Tuesday, March 8, 2016


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From the time I was 4 to 11 years old, my family lived in a winery in the beautiful Livermore Valley of California, just south of San Francisco (where we moved when I was 11).  My father, Alejandro Jaime Urbina, was the official host at the Cresta Blanca Winery (now Wente Brothers Vineyards).

A view of the vineyards with the Cresta Blanca (white crest) in the background.
My father, Alejandro Urbina, in white, hosting a group of visitors
Several families lived at the winery, and a few of the single employees, as well. One of my dad's colleagues was a young Japanese-American bachelor who used to sometimes come over and cook for us.  Our favorite meal that he cooked for us was a very simple but delicious dish of fresh green beans and hamburger in a sweet-ish soy-based sauce.  I later discovered that this dish is a common homemade favorite-- a type of okazu.  What is okazu, you might ask?

To explain, here is a quote from a little essay on okazu

"Most Japanese-English dictionaries translate okazu as side dish. This is not quite accurate...      
At a family dinner, a person normally eats three bowls of rice; seasoned food is eaten between bites of rice -- chopstick portions, to be precise. Okazu is an accompaniment in this sense; it plays a supporting role. But in substance, the dishes that constitute okazu correspond to what is called entrée in the western menu. Vegetables are usually designated as side dishes, and the staples like rice and potato are considered accompaniment to the main dish. By contrast, in Japan, each meal is called go-han, the word for cooked rice -- as opposed to raw rice, which is kome...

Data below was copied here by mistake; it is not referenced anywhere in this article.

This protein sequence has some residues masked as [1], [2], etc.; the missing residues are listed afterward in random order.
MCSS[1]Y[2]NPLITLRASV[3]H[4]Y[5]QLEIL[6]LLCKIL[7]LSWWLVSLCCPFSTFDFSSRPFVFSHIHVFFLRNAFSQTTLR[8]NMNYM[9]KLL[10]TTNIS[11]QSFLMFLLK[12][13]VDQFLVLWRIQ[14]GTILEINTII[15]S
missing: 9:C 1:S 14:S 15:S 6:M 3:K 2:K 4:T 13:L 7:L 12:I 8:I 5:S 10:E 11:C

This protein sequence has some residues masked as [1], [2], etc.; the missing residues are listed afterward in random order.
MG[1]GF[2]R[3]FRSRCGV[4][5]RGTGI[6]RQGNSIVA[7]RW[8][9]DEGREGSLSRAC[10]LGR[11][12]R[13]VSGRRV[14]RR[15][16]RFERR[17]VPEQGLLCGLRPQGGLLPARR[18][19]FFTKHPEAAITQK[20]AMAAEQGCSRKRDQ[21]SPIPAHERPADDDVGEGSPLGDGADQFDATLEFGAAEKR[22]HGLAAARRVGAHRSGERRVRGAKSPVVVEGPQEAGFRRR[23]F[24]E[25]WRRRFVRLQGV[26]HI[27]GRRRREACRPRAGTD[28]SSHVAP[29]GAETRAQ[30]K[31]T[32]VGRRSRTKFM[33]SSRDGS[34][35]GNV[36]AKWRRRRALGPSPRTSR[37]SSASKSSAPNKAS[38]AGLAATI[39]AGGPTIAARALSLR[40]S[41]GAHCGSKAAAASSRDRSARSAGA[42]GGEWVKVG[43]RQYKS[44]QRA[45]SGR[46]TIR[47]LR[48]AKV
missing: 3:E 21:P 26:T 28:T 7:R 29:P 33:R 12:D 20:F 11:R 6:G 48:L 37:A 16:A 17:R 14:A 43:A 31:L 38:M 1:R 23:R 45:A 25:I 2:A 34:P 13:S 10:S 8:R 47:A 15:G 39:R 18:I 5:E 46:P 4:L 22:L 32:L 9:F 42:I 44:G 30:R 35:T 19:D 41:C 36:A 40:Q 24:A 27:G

So, a spouse may walk into the kitchen and ask: "What's for dinner?" A Japanese husband would ask his wife: "What is the okazu today?" Saying this, he is asking what's for dinner, not what's the side dish."

This particular okazu is very popular, and rightly so. It simple, quick and fresh (low in fat, too). In Japan, this is often made with ground pork, and in North America, with hamburger. It is so easy to veganize with a vegan hamburger crumble substitute, ground seitan, or even minced sauteed mushrooms, and makes a wonderful family meal.  As children, my sister Karin and I loved it. Here is my recipe, which I think is very like what I remember from my childhood.

Printable Recipe

Servings: 6

2 tsp oil
12  ounces commercial vegan ground meat sub (such as Yves "Ground Round") OR ground seitan (or even crumbled up veggie burgers)
NOTE: A possible GF and soy-free sub might be 2 packed cups sautéed minced mushrooms--measured after sautéing.
3 large cloves garlic, minced
1 tsp grated fresh ginger
1 1/2 lbs small green beans, cut in half
3/4 cup hot water
3 Tbsp brown sugar
3 Tbs soy sauce/tamari
steamed short grain brown rice or converted/parboiled rice
Optional for serving: Sriracha sauce

Heat the oil in a medium skillet or sauté pan.  When hot, add the "Ground Round" or ground seitan, along with the garlic and ginger. Reduce heat to medium-high and stir-fry until it browns a bit.  Remove from the pan.

Add the water and green beans to the pan. Bring to a boil, then turn down to medium, cover and cook until they are just tender-- about 7 or 8 minutes.

There should be just a bit of water left in the pan.  Add the brown sugar and soy sauce and cook, uncovered, on high heat until it reduces a bit. Stir in "Ground Round" mixture.

Serve hot over steamed short-grain brown rice or converted/parboiled rice.

NOTE: Some versions of this dish call for a bit of chili in some form or other.  I don't remember it that way, but you can serve some Sriracha sauce on the side for those who like a bit of heat, if you wish.

Nutrition Facts
Nutrition (per serving): 144 calories, 19 calories from fat, 2.2g total fat, 0mg cholesterol, 781.2mg sodium, 565.6mg potassium, 21g carbohydrates, 7.1g fiber, 9.4g sugar, 13.4g protein, 4.3 points.


1 comment:

Dana said...

I love learning the history behind this okazu! It's very similar to a dish my father made when I was young. He learned it as a Marine in WWII...perhaps the Japanese connection.